Thanks to my wife, we discovered Hand in Hand Parenting a while back and did their starter class. This proved to be a great thing and precipitated some pretty big changes that have improved our family life. Hand in Hand gives a set of tools for parenting, including one focussed on parents: listening partnerships.
The basic idea of listening partnerships is that it is a safe place to share and explore your feelings. This is a highly simplified description and I’d recommend you read Emilie’s article as she gives a great description.
I’m going to be honest, when I first found out about listening partnerships I didn’t really get them. Sure, it was kind of nice to be able to rant about how hard parenting is etc, but it took me a while to really start to figure listening partnerships out. (If you didn’t read Emilie’s article then go read it now as there’s a bunch of stuff in there that I think would have really helped me if I’d been able to read it sooner!)
Anyway, it turns out that listening partnerships are a big deal.
In short, a listening partnership (LP) is between two people and each takes a turn to talk for an agreed time.
Yes, it’s a simple idea. But having that safe space to offload is a big deal.
If you’re just talking, what’s the big deal? Where’s the safety?
Firstly, there’s confidentiality; what’s said in LP isn’t shared with anyone. But it’s stronger than that; what is said in one person’s listening time isn’t spoken about after the timer has gone off, even with your listening partner. It’s like it’s sealed in that time (unless the person who shared it brings it up). Looking back, I realise that I’ve really valued this aspect. I can dig into emotional topics and then park it once the timer goes off until the next time I’m ready to talk about it; it really helps to feel safe and in control.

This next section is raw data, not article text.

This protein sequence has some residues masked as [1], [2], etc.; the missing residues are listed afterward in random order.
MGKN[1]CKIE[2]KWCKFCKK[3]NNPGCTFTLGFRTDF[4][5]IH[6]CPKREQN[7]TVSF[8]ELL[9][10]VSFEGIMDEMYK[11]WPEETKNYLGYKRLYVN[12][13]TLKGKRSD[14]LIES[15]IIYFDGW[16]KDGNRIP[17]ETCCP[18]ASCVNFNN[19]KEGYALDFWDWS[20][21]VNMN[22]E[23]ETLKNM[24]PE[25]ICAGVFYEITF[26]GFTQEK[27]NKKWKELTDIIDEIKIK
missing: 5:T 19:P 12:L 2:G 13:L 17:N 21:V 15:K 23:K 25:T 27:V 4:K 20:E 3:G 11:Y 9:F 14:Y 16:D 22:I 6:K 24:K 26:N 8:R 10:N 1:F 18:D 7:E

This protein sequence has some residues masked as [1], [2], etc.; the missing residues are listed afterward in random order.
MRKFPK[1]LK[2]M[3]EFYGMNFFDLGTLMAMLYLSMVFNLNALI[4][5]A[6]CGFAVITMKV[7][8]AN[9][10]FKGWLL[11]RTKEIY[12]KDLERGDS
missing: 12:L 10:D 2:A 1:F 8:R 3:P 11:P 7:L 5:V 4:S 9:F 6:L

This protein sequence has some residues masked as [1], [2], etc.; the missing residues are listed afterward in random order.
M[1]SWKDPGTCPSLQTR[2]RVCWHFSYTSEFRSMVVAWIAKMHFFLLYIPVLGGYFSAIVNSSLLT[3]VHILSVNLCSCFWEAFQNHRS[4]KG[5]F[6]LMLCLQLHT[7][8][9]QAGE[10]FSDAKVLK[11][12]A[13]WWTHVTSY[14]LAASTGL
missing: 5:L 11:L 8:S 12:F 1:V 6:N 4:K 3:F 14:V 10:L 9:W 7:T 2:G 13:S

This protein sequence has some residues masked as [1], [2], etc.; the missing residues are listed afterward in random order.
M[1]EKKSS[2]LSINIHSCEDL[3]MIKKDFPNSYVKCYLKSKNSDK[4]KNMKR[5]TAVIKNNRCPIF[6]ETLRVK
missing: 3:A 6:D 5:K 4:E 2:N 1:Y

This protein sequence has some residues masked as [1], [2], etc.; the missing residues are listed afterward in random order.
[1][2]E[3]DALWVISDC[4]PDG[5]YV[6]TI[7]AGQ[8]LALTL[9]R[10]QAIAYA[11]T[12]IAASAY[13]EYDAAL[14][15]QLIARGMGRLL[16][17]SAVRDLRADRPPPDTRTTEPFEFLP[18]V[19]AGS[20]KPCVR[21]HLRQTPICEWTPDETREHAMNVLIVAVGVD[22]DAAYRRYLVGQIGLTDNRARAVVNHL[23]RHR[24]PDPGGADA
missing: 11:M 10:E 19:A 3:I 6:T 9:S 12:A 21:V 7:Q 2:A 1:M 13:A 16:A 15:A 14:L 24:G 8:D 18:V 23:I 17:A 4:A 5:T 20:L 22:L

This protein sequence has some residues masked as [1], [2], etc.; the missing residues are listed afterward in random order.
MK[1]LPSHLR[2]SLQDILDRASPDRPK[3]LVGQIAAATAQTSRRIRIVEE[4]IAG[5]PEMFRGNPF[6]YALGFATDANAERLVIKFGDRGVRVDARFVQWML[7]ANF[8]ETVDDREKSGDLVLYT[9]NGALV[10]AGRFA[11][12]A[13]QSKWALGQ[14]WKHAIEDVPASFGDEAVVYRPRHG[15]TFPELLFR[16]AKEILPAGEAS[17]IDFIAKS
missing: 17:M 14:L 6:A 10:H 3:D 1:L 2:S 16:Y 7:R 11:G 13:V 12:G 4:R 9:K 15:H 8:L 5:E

Another aspect of LPs it that when you’re talking the other person is listening warmly and supportively. There’s no judgement, just an assumption that you’ve got this; that with that supportive presence you will work through it yourself. There are no suggestions and no advice; either of those imply judgement in some form and take away from the notion that you can handle it. It may sound like a small thing, but how often do you get a chance to express something without comment? I’ve found it very freeing. Also, the lack of judgement means that you can talk about any issue regardless of how “big” or “small” you feel that it is. Either is fine… no judgement!
Then there’s the fact that it’s reciprocal; you each get a turn to speak and a turn to listen. It gives a sense of equality. Neither person is in a more powerful position.
Lastly, there’s the timer! For me, having it time-bounded adds to the safety. There’s a limit there and I’ve found that helpful. If I’m digging into something emotional I feel comfortable to immerse myself knowing that the timer will go off. Almost like a lifeline to pull me back out until next time. I think the timer also reinforces the sense that the exchange in LP is equal.
When you get this kind of safety and have someone holding space for you to explore your thoughts and feelings, it’s a very powerful process. It can feel a bit odd at first as it’s not what we’re used to, but it is really quite liberating and I come away feeling much lighter. For me, the safety of the space really enables this.
And while listening partnerships were part of a parenting course, you don’t have to limit it to only parenting topics, and I don’t! :-)
If you’re like I was and don’t really feel like you get what a listening partnership is about, hopefully this helps give another perspective. If you’re new to the idea, maybe you would like to find out more and give it a try. Regardless, I have found listening partnerships to be hugely beneficial to me!
Some links for more information on listening partnerships and holding space: